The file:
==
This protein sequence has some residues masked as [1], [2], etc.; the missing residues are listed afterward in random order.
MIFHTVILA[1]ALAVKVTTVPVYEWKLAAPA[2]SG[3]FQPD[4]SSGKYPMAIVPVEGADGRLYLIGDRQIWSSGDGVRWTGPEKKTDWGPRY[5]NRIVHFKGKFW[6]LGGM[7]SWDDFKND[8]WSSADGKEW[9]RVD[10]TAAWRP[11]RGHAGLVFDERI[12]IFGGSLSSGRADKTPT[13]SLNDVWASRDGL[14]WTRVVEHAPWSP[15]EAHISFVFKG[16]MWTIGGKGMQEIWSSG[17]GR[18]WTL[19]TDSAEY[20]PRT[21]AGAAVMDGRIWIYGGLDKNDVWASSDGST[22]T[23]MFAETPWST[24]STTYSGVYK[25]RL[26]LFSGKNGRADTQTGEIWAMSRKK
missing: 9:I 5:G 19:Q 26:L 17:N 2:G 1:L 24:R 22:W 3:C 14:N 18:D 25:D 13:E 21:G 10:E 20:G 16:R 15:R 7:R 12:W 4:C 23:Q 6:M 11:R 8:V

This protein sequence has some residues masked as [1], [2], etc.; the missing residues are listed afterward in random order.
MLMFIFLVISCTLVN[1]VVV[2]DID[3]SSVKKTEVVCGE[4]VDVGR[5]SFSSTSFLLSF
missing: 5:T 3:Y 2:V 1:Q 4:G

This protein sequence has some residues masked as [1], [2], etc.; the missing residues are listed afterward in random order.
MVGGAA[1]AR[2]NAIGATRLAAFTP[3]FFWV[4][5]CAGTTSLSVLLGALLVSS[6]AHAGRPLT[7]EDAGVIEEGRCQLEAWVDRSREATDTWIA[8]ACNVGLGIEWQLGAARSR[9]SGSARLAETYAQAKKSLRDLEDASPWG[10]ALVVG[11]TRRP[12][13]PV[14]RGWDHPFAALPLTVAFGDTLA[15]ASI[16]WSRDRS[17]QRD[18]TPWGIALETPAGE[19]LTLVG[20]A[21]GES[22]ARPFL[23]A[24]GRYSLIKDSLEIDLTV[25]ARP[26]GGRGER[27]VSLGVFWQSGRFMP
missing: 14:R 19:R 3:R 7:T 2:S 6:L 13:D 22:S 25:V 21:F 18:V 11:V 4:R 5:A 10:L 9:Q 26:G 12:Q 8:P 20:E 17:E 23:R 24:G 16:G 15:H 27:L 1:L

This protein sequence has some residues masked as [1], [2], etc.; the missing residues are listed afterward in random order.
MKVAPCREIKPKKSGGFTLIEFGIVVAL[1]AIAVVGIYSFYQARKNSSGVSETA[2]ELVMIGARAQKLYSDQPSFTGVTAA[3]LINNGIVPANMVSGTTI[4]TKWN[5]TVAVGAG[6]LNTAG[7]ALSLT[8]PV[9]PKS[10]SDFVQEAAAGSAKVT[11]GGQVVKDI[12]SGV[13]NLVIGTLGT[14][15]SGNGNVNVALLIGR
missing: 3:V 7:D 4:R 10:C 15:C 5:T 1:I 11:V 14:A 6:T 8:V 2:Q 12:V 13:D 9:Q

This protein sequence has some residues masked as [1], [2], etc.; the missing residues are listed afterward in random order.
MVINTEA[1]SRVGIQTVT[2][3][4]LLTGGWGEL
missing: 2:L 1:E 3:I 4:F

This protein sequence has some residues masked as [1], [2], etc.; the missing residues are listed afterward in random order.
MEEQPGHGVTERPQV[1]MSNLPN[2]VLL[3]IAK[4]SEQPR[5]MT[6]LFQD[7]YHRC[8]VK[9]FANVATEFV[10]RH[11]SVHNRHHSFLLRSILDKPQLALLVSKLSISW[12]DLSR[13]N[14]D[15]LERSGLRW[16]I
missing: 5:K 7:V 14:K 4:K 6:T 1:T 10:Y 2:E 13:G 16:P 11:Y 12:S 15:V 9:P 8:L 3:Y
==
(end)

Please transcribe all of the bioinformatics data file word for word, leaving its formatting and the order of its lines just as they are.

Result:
This protein sequence has some residues masked as [1], [2], etc.; the missing residues are listed afterward in random order.
MIFHTVILA[1]ALAVKVTTVPVYEWKLAAPA[2]SG[3]FQPD[4]SSGKYPMAIVPVEGADGRLYLIGDRQIWSSGDGVRWTGPEKKTDWGPRY[5]NRIVHFKGKFW[6]LGGM[7]SWDDFKND[8]WSSADGKEW[9]RVD[10]TAAWRP[11]RGHAGLVFDERI[12]IFGGSLSSGRADKTPT[13]SLNDVWASRDGL[14]WTRVVEHAPWSP[15]EAHISFVFKG[16]MWTIGGKGMQEIWSSG[17]GR[18]WTL[19]TDSAEY[20]PRT[21]AGAAVMDGRIWIYGGLDKNDVWASSDGST[22]T[23]MFAETPWST[24]STTYSGVYK[25]RL[26]LFSGKNGRADTQTGEIWAMSRKK
missing: 9:I 5:G 19:Q 26:L 17:N 2:G 1:L 24:R 22:W 3:C 14:N 18:D 25:D 13:E 21:G 10:E 20:G 16:R 15:R 7:R 12:W 4:C 23:Q 6:M 11:R 8:V

This protein sequence has some residues masked as [1], [2], etc.; the missing residues are listed afterward in random order.
MLMFIFLVISCTLVN[1]VVV[2]DID[3]SSVKKTEVVCGE[4]VDVGR[5]SFSSTSFLLSF
missing: 5:T 3:Y 2:V 1:Q 4:G

This protein sequence has some residues masked as [1], [2], etc.; the missing residues are listed afterward in random order.
MVGGAA[1]AR[2]NAIGATRLAAFTP[3]FFWV[4][5]CAGTTSLSVLLGALLVSS[6]AHAGRPLT[7]EDAGVIEEGRCQLEAWVDRSREATDTWIA[8]ACNVGLGIEWQLGAARSR[9]SGSARLAETYAQAKKSLRDLEDASPWG[10]ALVVG[11]TRRP[12][13]PV[14]RGWDHPFAALPLTVAFGDTLA[15]ASI[16]WSRDRS[17]QRD[18]TPWGIALETPAGE[19]LTLVG[20]A[21]GES[22]ARPFL[23]A[24]GRYSLIKDSLEIDLTV[25]ARP[26]GGRGER[27]VSLGVFWQSGRFMP
missing: 14:R 19:R 3:R 7:T 2:S 6:L 13:D 22:S 25:V 21:F 18:V 11:V 4:R 5:A 10:L 9:Q 26:G 12:Q 8:P 20:E 17:E 23:R 24:G 16:G 15:H 27:L 1:L

This protein sequence has some residues masked as [1], [2], etc.; the missing residues are listed afterward in random order.
MKVAPCREIKPKKSGGFTLIEFGIVVAL[1]AIAVVGIYSFYQARKNSSGVSETA[2]ELVMIGARAQKLYSDQPSFTGVTAA[3]LINNGIVPANMVSGTTI[4]TKWN[5]TVAVGAG[6]LNTAG[7]ALSLT[8]PV[9]PKS[10]SDFVQEAAAGSAKVT[11]GGQVVKDI[12]SGV[13]NLVIGTLGT[14][15]SGNGNVNVALLIGR
missing: 3:V 7:D 4:R 10:C 15:C 5:T 1:I 11:V 14:A 6:T 8:V 2:Q 12:V 13:D 9:Q

This protein sequence has some residues masked as [1], [2], etc.; the missing residues are listed afterward in random order.
MVINTEA[1]SRVGIQTVT[2][3][4]LLTGGWGEL
missing: 2:L 1:E 3:I 4:F

This protein sequence has some residues masked as [1], [2], etc.; the missing residues are listed afterward in random order.
MEEQPGHGVTERPQV[1]MSNLPN[2]VLL[3]IAK[4]SEQPR[5]MT[6]LFQD[7]YHRC[8]VK[9]FANVATEFV[10]RH[11]SVHNRHHSFLLRSILDKPQLALLVSKLSISW[12]DLSR[13]N[14]D[15]LERSGLRW[16]I
missing: 5:K 7:V 14:K 4:K 6:T 1:T 10:Y 2:E 13:G 16:P 11:Y 12:S 15:V 9:P 8:L 3:Y